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Herm Edwards Buyout & Contract Details at Arizona State

Arizona State has fired its head football coach. So, how big of a Herm Edwards buyout will the Sun Devils have to pay for him not to show up for work?

The college football coaching carousel has claimed its second prominent victim of the 2022 season. Following a 30-21 loss to Eastern Michigan, the Arizona State Sun Devils fired head coach Herm Edwards on Sunday.

Running backs coach Shaun Aguano will coach the team the rest of the season and, according to athletic director Ray Anderson, will have a chance to earn consideration for the full-time gig depending on how the rest of the season goes.

But unlike many coach firings, it’s not clear exactly how much — if anything — Arizona State will pay Edwards as part of a contract buyout. The reason here is simple: Arizona State has not yet said whether this was or was not a termination with cause.

The football program is currently under NCAA investigation, and depending on the status of that, the university may be able to get out of paying anything. But make no mistake: If the Sun Devils were 3-0 instead of 1-2, the former Jets and Chiefs head coach would still be in charge out in Tempe.

Here’s what we know so far about the Herm Edwards buyout under the terms of his contract at ASU.

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Herm Edwards Buyout & Contract Details

Anderson made it clear in a press conference on Sunday that Edwards did not resign, nor was he actually dismissed. It was, rather, the famous mutual parting of the ways between the two sides.

Assuming the ongoing investigation does not factor in here, Arizona State is on the hook for every dollar it agreed to pay Edwards under his contract, both in base salary and additional pay. In 2022, he was due to make $3.9 million ($700,000 base pay + $3.2 million additional), so the Sun Devils would have to pay what Edwards is due for the remainder of the year. Further, his contract outlines that he would be paid bi-weekly in accordance with Arizona State’s normal payroll structure — with eight pay periods left in 2022 and doing some quick math, one could assume he’s due another $1.2 million.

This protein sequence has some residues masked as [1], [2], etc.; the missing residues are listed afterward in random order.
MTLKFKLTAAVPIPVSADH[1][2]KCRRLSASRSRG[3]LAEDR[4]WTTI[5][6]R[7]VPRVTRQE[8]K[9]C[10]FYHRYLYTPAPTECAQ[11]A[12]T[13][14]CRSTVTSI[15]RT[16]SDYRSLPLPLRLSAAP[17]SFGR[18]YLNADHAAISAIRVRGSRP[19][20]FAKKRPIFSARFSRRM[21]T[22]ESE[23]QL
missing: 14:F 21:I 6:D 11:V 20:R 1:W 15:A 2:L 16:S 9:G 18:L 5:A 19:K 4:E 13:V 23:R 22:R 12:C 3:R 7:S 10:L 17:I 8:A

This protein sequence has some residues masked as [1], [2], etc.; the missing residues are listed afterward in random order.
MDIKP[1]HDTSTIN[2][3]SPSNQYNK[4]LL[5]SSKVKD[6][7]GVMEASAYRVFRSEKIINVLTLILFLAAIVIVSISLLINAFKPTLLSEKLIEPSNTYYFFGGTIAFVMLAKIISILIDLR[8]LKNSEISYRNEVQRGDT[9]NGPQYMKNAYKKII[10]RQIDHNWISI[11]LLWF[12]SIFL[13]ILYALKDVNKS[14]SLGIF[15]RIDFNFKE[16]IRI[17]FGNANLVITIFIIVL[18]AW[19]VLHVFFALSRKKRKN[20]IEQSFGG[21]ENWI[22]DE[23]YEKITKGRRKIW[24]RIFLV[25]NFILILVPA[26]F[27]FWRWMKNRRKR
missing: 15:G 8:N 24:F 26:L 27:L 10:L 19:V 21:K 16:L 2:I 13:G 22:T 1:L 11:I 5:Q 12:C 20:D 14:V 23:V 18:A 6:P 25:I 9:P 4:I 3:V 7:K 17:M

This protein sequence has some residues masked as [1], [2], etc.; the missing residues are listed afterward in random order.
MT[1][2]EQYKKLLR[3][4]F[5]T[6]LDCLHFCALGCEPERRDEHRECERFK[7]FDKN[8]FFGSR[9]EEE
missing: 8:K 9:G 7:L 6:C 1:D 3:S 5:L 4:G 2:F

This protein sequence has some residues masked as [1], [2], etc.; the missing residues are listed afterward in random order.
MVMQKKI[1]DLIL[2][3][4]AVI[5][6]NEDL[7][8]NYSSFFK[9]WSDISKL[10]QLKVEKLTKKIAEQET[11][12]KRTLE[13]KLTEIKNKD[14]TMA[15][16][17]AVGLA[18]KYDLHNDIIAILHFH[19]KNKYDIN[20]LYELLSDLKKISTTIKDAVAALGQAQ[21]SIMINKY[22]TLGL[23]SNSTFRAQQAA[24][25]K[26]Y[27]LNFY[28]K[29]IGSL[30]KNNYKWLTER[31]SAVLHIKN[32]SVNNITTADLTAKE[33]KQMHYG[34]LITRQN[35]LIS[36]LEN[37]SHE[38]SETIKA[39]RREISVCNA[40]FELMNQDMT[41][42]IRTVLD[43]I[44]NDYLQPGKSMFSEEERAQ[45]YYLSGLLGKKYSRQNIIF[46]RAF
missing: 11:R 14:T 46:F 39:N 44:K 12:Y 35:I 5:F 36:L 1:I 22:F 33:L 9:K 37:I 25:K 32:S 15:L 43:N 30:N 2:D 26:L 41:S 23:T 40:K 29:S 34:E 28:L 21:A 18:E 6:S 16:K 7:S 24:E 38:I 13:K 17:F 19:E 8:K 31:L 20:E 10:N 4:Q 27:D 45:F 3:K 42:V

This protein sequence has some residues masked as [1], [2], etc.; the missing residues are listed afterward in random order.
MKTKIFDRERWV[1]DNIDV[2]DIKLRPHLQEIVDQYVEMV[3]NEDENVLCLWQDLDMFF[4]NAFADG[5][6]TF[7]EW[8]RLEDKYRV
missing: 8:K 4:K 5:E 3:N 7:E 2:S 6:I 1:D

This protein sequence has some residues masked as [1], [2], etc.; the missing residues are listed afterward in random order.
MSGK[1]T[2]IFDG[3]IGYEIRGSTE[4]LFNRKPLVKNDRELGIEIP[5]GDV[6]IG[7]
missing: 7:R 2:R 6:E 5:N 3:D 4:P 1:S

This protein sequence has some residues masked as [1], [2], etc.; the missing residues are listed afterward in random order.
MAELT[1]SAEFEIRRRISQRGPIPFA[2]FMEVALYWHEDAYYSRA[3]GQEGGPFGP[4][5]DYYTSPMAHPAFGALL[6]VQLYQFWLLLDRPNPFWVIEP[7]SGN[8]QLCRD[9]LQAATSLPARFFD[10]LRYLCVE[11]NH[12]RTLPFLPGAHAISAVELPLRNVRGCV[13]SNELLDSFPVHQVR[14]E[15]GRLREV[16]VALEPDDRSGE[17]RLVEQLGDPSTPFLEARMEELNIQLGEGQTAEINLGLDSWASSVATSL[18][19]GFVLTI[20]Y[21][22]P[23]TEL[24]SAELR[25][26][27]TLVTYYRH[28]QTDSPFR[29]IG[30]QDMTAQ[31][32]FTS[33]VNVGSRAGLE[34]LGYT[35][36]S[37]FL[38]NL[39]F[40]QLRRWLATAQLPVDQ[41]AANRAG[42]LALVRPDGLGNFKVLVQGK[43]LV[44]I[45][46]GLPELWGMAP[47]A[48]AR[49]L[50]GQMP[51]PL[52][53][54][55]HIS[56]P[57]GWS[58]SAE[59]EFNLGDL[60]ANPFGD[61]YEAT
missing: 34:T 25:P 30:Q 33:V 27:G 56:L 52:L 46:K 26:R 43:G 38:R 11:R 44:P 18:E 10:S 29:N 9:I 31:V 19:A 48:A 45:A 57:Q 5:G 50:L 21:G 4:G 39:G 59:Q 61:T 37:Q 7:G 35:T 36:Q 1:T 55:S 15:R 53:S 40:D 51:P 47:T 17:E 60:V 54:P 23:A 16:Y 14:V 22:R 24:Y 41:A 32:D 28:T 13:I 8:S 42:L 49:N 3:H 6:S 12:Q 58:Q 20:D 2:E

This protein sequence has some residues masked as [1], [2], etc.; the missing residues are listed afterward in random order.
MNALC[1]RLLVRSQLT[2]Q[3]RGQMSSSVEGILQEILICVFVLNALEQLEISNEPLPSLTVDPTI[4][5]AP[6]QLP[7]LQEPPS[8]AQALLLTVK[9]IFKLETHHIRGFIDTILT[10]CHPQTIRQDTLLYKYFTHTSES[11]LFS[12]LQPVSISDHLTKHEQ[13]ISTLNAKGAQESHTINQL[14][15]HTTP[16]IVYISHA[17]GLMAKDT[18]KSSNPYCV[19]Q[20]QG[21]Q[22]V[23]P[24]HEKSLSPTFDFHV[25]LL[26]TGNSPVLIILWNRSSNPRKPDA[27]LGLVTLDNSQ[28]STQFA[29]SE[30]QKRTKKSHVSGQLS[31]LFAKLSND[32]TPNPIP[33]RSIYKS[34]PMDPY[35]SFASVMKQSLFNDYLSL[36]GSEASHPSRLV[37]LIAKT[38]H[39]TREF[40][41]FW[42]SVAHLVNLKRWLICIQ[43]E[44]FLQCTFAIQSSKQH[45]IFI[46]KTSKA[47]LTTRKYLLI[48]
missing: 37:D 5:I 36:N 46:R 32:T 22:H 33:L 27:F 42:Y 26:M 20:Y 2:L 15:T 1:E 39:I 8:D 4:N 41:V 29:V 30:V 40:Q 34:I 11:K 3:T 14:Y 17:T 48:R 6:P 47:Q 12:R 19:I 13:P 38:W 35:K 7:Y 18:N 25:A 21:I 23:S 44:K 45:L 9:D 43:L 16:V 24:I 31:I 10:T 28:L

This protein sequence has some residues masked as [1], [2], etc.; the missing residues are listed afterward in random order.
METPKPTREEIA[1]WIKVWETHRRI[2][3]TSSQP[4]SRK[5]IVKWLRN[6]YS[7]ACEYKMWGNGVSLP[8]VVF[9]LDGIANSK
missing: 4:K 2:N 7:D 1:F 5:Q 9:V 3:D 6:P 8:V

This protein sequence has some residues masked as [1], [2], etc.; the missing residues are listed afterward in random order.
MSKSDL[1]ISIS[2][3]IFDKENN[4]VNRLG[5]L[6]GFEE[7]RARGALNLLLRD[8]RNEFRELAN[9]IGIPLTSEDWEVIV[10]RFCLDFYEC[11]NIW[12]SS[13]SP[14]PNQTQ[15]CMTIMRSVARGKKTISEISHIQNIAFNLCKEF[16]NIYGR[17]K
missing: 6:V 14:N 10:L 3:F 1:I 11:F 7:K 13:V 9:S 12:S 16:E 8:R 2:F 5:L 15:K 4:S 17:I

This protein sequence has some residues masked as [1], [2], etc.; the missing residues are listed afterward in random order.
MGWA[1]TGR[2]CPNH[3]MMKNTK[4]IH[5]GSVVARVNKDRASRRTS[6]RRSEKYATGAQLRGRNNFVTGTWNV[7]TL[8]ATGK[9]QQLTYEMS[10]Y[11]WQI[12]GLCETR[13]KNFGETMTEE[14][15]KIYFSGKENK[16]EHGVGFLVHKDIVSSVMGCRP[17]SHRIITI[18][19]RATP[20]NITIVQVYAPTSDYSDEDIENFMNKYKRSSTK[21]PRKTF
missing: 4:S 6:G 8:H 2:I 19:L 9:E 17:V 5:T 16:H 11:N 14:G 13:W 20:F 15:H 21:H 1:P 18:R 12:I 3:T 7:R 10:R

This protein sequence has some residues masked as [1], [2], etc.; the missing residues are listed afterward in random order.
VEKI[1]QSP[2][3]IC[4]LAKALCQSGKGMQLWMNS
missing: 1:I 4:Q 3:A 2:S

In addition, Edwards was due to make $4.1 million in 2023 and $4.3 million in 2024.

Adding it all together, Arizona State could be on the hook for around $9.6 million.

The Arizona State NCAA Investigation

As with all NCAA investigations, there’s not so much information out there regarding actual details of what the organization is looking at in Tempe; this is because university officials are not permitted to discuss ongoing inquiries (and besides, the NCAA itself has a reputation for moving remarkably slowly). We do, however, know a few things:

  • In May 2021, the NCAA received a dossier outlining recruiting violations allegedly occurring within Arizona State’s football program
  • The NCAA officially launched an investigation that June
  • Allegations included Arizona State ignoring so-called “dead periods” in recruiting and having high school athletes on campus for visits during that time
  • Five coaches have left the staff amid the investigation, not including Edwards
  • The NCAA has not yet sent Arizona State a formal notice of allegations (NOA)

That process is going to take a while. Once the NCAA officially serves an NOA (if that even happens), ASU will then have 90 days to respond. At that point, the NCAA gets 60 days to respond to that.

What Does it Mean to Be ‘Fired for Cause’?

If the NCAA finds rule violations — or if Arizona State determines that violations occurred and self-reports — then then it’s probable that the university has grounds to have fired Edwards for cause.

Edwards’ contract outlines 13 possible reasons for such termination; the relevant ones here would be dishonesty, NCAA violations by coach, NCAA violations by others, or failure to report NCAA violations. If the NCAA does find Edwards or his staff committed violations, the ousted coach’s contract states that he could owe Arizona State up to $75,000.

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About The Author
Russell Steinberg
Russell Steinberg
Russell Steinberg is an editor and writer at Boardroom. He came to the brand in 2021 with a decade of experience in sports journalism, primarily covering college basketball at SB Nation as a writer, reporter, and blog manager. In a previous life, he worked as a social media strategist and copywriter, handling accounts ranging from sports retail to luxury hotels and financial technology. Though he has mastered the subtweet, he kindly requests you @ him next time.